 Respond to selector’s criteria

 Answer questions effectively

 Present skills and experience effectively

 Cope with unpredictable questions

 Cope with increasingly probing questions

You need to research …

 the post offered

 the employer

 your motivation

 your achievements and background

 your skills, qualities and weaknesses

 your own questions

Occupational Knowledge

Ask Yourself:

 What do I know about this type of work?

 What attracts me to this type of work?

 What relevant work experience have I done?

 What kind of training/additional skills am I hoping to gain?

 What have I done to find out more about this kind of work?

Self Knowledge

Ask Yourself:

 Why do I want the job?

 Why am I a suitable candidate and what evidence do I have of this?

 What have I gained from my academic/employment/extracurricular activities?

 What are my career ambitions/what do I want to be doing in


 What was my - best/worst decision, my greatest achievement?

 When did I - work in a team/solve a problem/use my initiative?

 What are my main strengths and weaknesses?

Your Questions

 Prepare two or three in advance

 Avoid asking questions that you may already have been told about in the recruitment materials

 Recognise that questions give away how much you know

 If you’re stuck, ask the individual interviewing you: “Why did you join? How would you describe the culture here?

What do you like/dislike in your job?”

 If you have had all your questions answered, say so

 Don’t ask too many if time has run out

Body language: do’s and don’ts

 DO

 Firm handshake

 Eye contact

 Smile!

 Open posture

 Relaxed, but alert

 Look neat & professional

 Adopt appropriate dress code

 Listen actively – ‘head nods’

 Sit in the right seat

 Go to the loo beforehand!


 Limp/clammy handshake

 Bring in carrier bags/clutter

 Wear jeans

 Look down

 Cross arms(?)

 Flop into chair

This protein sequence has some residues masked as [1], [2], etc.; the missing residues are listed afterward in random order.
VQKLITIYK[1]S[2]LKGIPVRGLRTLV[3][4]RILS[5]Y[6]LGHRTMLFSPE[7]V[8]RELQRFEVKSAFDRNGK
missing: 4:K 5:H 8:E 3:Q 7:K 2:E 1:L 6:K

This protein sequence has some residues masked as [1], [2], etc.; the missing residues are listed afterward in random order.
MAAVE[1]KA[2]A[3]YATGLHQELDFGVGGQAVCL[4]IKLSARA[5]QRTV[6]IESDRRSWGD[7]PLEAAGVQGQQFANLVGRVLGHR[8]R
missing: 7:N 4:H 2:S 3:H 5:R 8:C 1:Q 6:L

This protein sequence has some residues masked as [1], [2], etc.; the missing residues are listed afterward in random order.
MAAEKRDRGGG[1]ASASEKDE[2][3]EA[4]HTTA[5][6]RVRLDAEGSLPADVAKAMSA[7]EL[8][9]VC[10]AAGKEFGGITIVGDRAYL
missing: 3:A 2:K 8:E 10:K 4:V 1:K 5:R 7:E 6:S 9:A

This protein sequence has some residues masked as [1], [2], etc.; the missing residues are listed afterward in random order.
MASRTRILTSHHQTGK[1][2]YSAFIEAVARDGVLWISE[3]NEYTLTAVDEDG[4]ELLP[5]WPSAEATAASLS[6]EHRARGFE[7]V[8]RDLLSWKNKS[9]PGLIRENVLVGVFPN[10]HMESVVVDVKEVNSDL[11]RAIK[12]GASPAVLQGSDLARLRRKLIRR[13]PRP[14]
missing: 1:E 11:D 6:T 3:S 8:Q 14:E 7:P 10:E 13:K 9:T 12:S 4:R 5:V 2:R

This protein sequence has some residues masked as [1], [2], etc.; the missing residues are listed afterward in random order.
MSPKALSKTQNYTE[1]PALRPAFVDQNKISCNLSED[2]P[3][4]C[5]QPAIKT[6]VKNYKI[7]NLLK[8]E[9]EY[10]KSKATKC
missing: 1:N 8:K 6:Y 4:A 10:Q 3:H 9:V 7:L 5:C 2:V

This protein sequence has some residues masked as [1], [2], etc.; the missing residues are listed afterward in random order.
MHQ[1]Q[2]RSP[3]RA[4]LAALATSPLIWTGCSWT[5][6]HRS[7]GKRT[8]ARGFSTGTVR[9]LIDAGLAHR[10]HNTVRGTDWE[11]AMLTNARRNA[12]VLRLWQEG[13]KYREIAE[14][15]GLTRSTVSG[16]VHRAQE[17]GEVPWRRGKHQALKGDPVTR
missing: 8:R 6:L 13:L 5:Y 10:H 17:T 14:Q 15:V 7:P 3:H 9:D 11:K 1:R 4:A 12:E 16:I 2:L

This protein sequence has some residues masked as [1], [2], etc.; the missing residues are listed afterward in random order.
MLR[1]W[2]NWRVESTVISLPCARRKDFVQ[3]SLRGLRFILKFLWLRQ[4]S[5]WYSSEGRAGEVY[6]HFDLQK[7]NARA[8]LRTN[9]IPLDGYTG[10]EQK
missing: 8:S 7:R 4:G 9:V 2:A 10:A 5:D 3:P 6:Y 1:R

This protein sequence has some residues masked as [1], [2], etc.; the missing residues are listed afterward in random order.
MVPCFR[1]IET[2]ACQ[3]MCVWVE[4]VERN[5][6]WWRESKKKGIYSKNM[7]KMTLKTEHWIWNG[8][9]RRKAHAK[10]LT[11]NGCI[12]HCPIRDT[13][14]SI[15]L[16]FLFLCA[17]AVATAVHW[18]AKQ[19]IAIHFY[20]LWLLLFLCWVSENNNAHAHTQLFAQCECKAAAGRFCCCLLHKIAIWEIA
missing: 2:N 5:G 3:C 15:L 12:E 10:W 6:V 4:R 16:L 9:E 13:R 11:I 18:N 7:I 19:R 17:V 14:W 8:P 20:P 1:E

 Wave arms

 Stare out of window

 Shake with nerves

 Adopt a threatening posture

Interview Process - Sample Structure

 Introductions – process explained by interviewer

 Warm up questions

 CV/application form questions

 Questions based on selection criteria –


 Questions from candidate

 Summing up – next steps

Sample questions

 Why do you want a career in this area?

 Which of your achievements/ideas do you feel most proud of? What was your contribution?

 What do you see as the most significant personal challenge for you in this career? What will you have to learn or develop to be successful?

 When have you had to think through a complex problem, which involved analysing data, developing options and implementing a solution

(outside academic work where possible)?

Answering questions

 listen carefully and answer the question

 seek clarification if necessary

 have evidence to support claims

 talk about your PERSONAL contributions

 describe positive outcomes

 be specific

 Use STAR:

 Situation

 Task

 Action

 Result





Preparation and positive attitude

 make a strong first impression: smile, strong handshake, confident body language

 speak slowly and clearly

 answer the question!

 Be sure of your strengths & how they apply to the job

 be succinct, but avoid yes/no answers

 be interested and enthusiastic

 leave positively: thank the interviewer

After an interview…

 Review your performance critically - what went well or not so well?

 Make some notes

 Ask for feedback

 Don’t get discouraged – treat each interview as a chance to develop skills

 Good luck and have fun!